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School Board Members

For any school board member reading this, ask yourself the following question. If I want to get the truthful, unfiltered opinion of Native people concerning these sports names and images, should I rely on what activist organizations and tribal politicians say the people think about them or rely upon the opinion of the people themselves? Of course, it would be expected that any fair minded person would opt to listen to the people themselves, however in too many instances, school board members have ignored the voice of the people in favor of the powerful political elites who claim to speak for them.


The change activists rely upon the voices of those with whom they are politically allied to base their entire biased argument upon. They speak for only themselves and about 9% of Native people. NAGA on the other hand relies upon multiple surveys of INDIVIDUAL Native Americans conducted by INDEPENDENT organizations which all reveal 79-91% of Native people have no problem with the use of Native names and imagery in sports. A 2002 poll conducted by the Harris Research Group found 83% of Native American surveyed said sports teams should not stop using Indian references. A 2004 poll conducted by the Annenberg Public Policy Center revealed 90% of American Indians surveyed do not find the Washington Redskins name offensive. A 2013 poll conducted by the Associated Press GFK revealed 79% of Native Americans surveyed oppose the Washington Redskins changing their name. Finally, a 2016 Washington Post poll revealed 91% of American Indians have no opinion, have no problem with, or support the Washington Redskins name . The name change activists can only try to poke holes in the very sound methodology used by these well respected polling organizations. To counter these independent survey results which do not fit their narrative, the changers once again turned to their elitist allies in academia-- in this case, ultra liberal UC Berkeley to manufacture more favorable survey results.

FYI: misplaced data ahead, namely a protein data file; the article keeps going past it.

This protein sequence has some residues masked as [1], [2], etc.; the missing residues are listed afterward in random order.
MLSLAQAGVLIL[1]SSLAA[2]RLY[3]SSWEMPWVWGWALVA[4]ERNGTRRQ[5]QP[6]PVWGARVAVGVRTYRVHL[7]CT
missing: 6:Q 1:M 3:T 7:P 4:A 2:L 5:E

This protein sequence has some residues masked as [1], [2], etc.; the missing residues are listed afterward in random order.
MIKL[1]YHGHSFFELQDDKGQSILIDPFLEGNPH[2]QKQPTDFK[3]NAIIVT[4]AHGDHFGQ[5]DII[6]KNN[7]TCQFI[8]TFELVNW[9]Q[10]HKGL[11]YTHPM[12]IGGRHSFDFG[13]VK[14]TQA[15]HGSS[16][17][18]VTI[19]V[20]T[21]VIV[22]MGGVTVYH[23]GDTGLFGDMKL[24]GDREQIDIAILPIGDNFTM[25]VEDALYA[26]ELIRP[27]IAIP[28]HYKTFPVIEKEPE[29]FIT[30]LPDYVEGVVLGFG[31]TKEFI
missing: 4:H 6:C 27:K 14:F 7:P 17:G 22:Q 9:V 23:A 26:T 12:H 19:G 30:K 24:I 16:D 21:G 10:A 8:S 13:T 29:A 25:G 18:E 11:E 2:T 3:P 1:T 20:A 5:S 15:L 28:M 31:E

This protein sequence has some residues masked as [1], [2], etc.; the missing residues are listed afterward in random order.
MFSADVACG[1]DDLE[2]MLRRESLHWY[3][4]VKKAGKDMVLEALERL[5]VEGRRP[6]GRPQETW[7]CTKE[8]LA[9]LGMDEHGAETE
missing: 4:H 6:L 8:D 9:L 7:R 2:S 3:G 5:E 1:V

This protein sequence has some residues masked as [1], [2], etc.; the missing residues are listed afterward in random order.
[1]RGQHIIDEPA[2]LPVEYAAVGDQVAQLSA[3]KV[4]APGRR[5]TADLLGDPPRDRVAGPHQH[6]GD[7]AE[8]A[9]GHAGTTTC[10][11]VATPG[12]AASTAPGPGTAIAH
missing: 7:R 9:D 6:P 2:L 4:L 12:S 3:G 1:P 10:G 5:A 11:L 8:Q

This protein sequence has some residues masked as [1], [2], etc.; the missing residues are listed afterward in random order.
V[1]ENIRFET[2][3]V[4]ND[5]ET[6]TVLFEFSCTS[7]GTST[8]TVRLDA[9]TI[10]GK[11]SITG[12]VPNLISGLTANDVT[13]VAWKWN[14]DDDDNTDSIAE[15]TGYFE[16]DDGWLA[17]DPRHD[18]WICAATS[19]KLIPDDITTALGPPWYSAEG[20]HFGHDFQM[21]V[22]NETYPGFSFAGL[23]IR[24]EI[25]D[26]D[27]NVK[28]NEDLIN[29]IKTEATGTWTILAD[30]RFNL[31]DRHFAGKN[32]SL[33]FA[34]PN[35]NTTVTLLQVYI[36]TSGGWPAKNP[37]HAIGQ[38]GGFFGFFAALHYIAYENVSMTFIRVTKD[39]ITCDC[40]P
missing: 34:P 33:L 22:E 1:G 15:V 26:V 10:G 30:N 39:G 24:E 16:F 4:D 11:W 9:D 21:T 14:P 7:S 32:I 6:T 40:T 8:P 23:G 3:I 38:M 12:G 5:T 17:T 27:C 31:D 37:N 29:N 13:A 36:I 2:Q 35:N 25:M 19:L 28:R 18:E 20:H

Another question a school board member might ask is, have any tribal nations actually had a vote of the people concerning these names and images? The answer is yes. In the only vote of its kind to date, the members of the Spirit Lake Tribe of North Dakota voted by a margin of 67% in 2009 to keep the Fighting Sioux name and logo at the University of North Dakota. This figure exactly mirrors the results of the 2002 Harris Research Group survey of Native people living on reservations concerning these names and images. The Spirit Lake Tribal chairwoman at the time opposed the Fighting Sioux name and logo, and had the people not forced a vote by way of petition, the official stance of the tribe would have been in opposition when in fact the exact opposite was true.